The Host's debut EP, Receive, might have hit the streets just two years ago, but the band's roots stretch back nearly a decade and a half. Beginning in 1994, vocalist Chris Charlton, bassist Steve Streit and drummer Marc Sherlock were three-fourths of Levelnine, the locally acclaimed experimental Industrial/Noise outfit, while guitarist Tim Kindberg joined precision Hard Rock band Dropshadow in the late '90s.
Since the two bands shared a similar fan base, they often appeared on the same bill.
"We did quite a few shows together," Charlton says. "We always had a pretty good crowd with both bands playing together."
In 2003, Levelnine dissolved with the loss of their guitarist; the remaining trio took nearly a year off when their gear was stolen. Kindberg subsequently returned from college in Florida in 2004 without a thought of resuming his musical career.
"I'd sold my Mesa/Boogie amp for $400, even though it's a super badass amp," Kindberg says, laughing ruefully. "I thought, 'Surely I'll never want to play music again. I'll sell everything and buy a computer.' I learned I'll never sell all my shit again unless I have way extra.
But it was good because instead of coming back with my old stuff and playing what I used to play, I had to rebuild and buy new pedals and everything, so it helped me start from total scratch."
Kindberg had been back in Cincinnati for all of a week when the Levelnine threesome contacted him to see if he'd be interested in jamming with them. Charlton, Streit and Sherlock had written some songs that were decidedly unlike anything they'd done with Levelnine and they were anxious to flesh them out with a guitarist. Kindberg was a perfect fit and the Host's dark Alternative melodicism evolved quickly.
" 'Sets the Sun' (from Receive) was the second song we wrote and it was solid, like, 'This is what we sound like,' " Charlton says. "We go from side to side, but that's a really good example of our sound."
After two years of honing that sound and writing, The Host released Receive in 2006 and earned some positive buzz, including a Cincinnati Entertainment Awards nomination. The quartet went into last year with new songs ready to record and a hectic gig schedule, but was slightly derailed with Charlton's diabetes diagnosis, which required a few months of reduced activity to begin treatment and regain his equilibrium. (Charlton is helping to raise funds for Juvenile Diabetes research; a portion of CD sales at this Saturday's CD release show will be donated to the Juvenile Diabetes Research Fund.)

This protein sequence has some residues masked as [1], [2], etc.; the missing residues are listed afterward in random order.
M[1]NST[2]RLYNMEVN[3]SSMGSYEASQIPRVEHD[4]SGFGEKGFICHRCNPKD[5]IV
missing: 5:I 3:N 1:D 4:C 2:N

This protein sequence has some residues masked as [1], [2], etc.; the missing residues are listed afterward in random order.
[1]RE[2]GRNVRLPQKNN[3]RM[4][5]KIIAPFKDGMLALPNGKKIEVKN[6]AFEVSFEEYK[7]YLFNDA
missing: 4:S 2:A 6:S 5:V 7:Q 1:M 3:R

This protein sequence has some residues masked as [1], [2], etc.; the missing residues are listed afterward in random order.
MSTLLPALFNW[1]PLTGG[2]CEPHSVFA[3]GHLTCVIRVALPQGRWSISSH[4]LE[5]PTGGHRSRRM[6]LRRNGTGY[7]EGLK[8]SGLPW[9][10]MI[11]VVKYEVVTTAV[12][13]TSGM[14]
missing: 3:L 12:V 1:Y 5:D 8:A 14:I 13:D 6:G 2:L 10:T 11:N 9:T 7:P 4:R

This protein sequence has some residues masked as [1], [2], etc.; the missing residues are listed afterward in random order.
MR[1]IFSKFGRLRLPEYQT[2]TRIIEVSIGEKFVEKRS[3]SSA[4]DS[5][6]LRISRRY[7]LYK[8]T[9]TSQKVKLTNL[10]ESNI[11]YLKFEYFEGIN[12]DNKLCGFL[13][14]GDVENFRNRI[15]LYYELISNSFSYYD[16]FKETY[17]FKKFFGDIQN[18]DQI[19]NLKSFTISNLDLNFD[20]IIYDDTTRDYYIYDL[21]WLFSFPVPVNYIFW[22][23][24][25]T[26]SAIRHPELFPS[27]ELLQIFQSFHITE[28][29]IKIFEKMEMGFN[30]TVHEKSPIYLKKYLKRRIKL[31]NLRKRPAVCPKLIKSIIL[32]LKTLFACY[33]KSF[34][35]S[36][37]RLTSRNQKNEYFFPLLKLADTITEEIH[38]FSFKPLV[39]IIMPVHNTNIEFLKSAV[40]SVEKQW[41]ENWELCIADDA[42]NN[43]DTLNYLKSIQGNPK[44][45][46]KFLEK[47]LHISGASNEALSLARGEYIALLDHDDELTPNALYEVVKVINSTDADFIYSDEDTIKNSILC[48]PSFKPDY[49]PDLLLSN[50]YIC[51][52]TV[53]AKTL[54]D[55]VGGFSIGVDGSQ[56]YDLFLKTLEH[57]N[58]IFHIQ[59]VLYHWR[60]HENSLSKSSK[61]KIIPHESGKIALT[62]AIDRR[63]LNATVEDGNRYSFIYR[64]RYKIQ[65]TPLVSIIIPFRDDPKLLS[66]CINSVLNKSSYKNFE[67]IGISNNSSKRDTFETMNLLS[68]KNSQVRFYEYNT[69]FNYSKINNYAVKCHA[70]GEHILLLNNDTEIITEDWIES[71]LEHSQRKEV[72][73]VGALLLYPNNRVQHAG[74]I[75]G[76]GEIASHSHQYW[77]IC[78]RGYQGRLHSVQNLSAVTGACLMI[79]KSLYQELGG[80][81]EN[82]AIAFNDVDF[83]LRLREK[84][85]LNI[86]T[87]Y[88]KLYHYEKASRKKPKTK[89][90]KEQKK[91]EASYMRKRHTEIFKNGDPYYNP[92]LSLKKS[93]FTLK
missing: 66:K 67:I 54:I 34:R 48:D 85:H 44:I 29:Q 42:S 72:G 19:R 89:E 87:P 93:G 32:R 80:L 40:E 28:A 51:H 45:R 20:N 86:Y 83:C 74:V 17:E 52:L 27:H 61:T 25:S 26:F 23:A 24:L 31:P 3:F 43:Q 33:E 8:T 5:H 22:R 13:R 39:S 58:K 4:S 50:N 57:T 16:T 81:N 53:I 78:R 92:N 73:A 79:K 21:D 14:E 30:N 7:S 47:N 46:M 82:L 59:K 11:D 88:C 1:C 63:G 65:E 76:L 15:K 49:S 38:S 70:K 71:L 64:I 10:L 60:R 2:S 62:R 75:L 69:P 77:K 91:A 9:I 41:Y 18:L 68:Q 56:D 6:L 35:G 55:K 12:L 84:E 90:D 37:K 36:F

Even so, The Host managed to win the local Bodog Battle reality show/Rock band competition last year (which sent them to Cleveland's House of Blues for the regionals) and record their latest EP, Transmit.
With Transmit, The Host expands its pummeling Rush-meets-Radiohead sound with a streak of Jazz and Blues, accentuated by Charlton's emotionally soaring vocals, Kindberg's sinewy guitar leads and bedrock structure, the intuitively slippery bottom end of Streit's subtle bass thunder and Sherlock's velvet hammer drumming. The secret to The Host's sonic cohesion is the band's effective collaboration throughout the process.
"That's what kept all of us playing together for so long," Streit says. "Making sure that we're all happy musically and artistically."
Right now, plans for The Host's upcoming CD release gig at the Madison Theater are the main focus, but they're clearly looking ahead to the next step. They already have a handful of new tunes written for what they hope will be their full-length debut in the next couple of years, and they hope to start touring regionally on a regular basis in the near future.
For a band that began as something of a lark, The Host has grown exponentially in the past four years into a legitimate contender with great potential to break through to the next level.
"I don't know how serious we were when we started other than we wanted to take care of that desire we all had to play," Sherlock say. "When people started giving us positive feedback, we took it more serious and we want to keep it going."
comments powered by Disqus